Antique Radio Classified
A.R.C.--The National Publication For Buyers And Sellers
Of Old Radios And Related Items--Published Monthly

Wilcox-Gay Model A-15
"Art Moderne"



Richard Arnold always has interesting tales to tell about his discoveries along the radio-collecting trail. Once again he has unearthed an unusual set to share with us. (Editor)

Not long ago, I was in an antique store here in Ardmore, Oklahoma, looking at a 1947 Watterson radio, made in Texas, trying to get the owner to come down considerably from his very high (I thought) asking price of $65. All of a sudden, he said, "Oh, by the way, I have a round top radio in the back, would you be interested?"

As round tops are my life, I said yes, trying not to show too much excitement. I could just imagine an Atwater Kent, or a Peter Pan or maybe even one with a swan grille. My heart raced as he took me to the back of the store and into a junk area behind a couple of doors. He started moving things around, finally found the radio, and said, "Oops! It isn't a round top as I thought." I felt depressed. What was it?

He pulled up the wooden tombstone shown in Figure 1. Oh no, I thought, not another tombstone! Then I got a glimpse of a black metal grille that looked a lot like Art Deco. Immediately I thought, "Hey, this may be even better than some old round top."

It was an Art Deco tombstone all right. In 1920-1930, this style was often referred to as "Art Moderne" or simply "modern." The term "Art Deco" was popularized in the 1960s when a renewed interest in that art style took place. But, what is a Wilcox-Gay? Never heard of it. After looking it over some and trashing it a little -- I found that it did have some minor problems. For one, it looked as if someone had cut the speaker wires.

When the dealer asked me to make him an offer, well -- considering where he had it -- I figured he didn't think too much of it, so I offered him $30. He took it. Wow!! I have been collecting around these parts since 1985 and what we, or at least I, don't find are Catalin and Art Deco sets. So I considered this a pretty good find.

After I got it home I tried to find out a little about the radio. In 1988, the Michigan Antique Radio Club published an article on the history of the Wilcox-Gay Company in the club newsletter. I was able to get a copy of this article, which had been researched by Dolores Osborne and written by Bessie Seiter.

Wilcox-Gay started making Wilcox sets in 1926. It went out of business early on in the Depression, but managed to make a comeback in 1932 as the Wilcox-Gay Corporation. The company stayed in business until 1963 when it filed for bankruptcy and dissolved.

The Art Deco Wilcox-Gay Model A-15
Figure 1. The Art Deco Wilcox-Gay Model A-15 tombstone radio.

The rear view of the Wilcox-Gay radio
Figure 2. The rear view of the Wilcox-Gay radio showing the chassis, tubes, speaker and, at the bottom, the location of the jumper jack for either radio or phonograph operation.


The Model A-15

This particular set is a Model A-15 made in 1937. I think it is beautiful. The cabinet is made of solid American walnut with a walnut veneer front panel that is set down into the cabinet so you can hardly tell that it is veneer. The front panel has wood grain in sections slanting in towards the center at an angle to form a "V" pattern. The Art Deco grille is painted black steel with gold cloth.The bottom where the dial scale is located is multicolored in pink, blue and black. It has a large, black-shouldered, painted-on skyscraper on the bottom and a dull, silver-shouldered dial pointer base with a long copper pointer to indicate the desired station.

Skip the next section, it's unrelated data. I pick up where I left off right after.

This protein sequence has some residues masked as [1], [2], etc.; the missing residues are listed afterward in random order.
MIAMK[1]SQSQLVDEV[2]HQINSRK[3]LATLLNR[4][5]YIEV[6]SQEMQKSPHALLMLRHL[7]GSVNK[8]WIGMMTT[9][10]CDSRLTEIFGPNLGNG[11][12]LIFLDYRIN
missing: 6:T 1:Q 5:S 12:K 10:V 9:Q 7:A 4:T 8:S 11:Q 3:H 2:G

A quick look at the radio would lead you to believe that it is just another AC/DC radio. But, a closer look reveals some interesting features. It is either a 5- or 6-tube set, depending on whether or not you are inclined to include a ballast tube in the tube count. The tube line-up consists of the following types: a 6A7 mixer/oscillator; a 78 IF amplifier; a 75 detector, 1st audio; a 43 audio output; and a 25Z5 rectifier. A Type L49B ballast tube is used in the series filament string to allow the set to operate on 120 volts.

Although the Type 25Z5 tube is a full-wave rectifier, it is used as two half-wave rectifiers in this radio. One half-wave rectifier supplies B+ to the speaker's field coil and the other rectifier section provides B+ to the radio circuitry.

Another unusual feature of the radio is the use of 115 kHz as the Intermediate Frequency -- a rather low frequency usually found only in much older radios. A phonograph input is provided at the rear of the chassis.

Figure 2 shows how the jumper at the bottom is connected between the two jacks for radio operation. For phonograph operation, it is necessary to remove the jumper and plug in the audio cable from the phonograph. The radio tunes 3 bands -- broadcast, shortwave and long-wave. The radio is similar to the Wilcox-Gay Model 6M6. A schematic for the Model 6M6 can be found in Rider's Volume XII, page 12-3

Since this is the only Wilcox-Gay Model A-15 I have seen in 14 years of collecting, I guess it will be a keeper.


Heide, Robert, & John Gilman. Popular Art Deco. New York: Abbeville Press, 1991.

Rider, John F. Perpetual Troubleshooter's Manual, Vol. XII, pp.12-3.

Seiter, Bessie. "The Wilcox-Gay Company." Michigan Antique Radio Club: The Michigan Antique Radio Chronicle, 1988.

Weber, Eve. Art Deco in America.

(Richard Arnold, Box 275, Lone Grove, Oklahoma, 73443)

Richard Arnold, a frequent contributor to A.R.C., has been collecting radios since 1985. Primarily interested in cathedrals and 1920s battery sets, his collection ranges from crystal sets to a 1928 American Bosch in a Pooley cabinet. The 1932 JB Peter Pan featured in the June 1991 A.R.C. is his prize.

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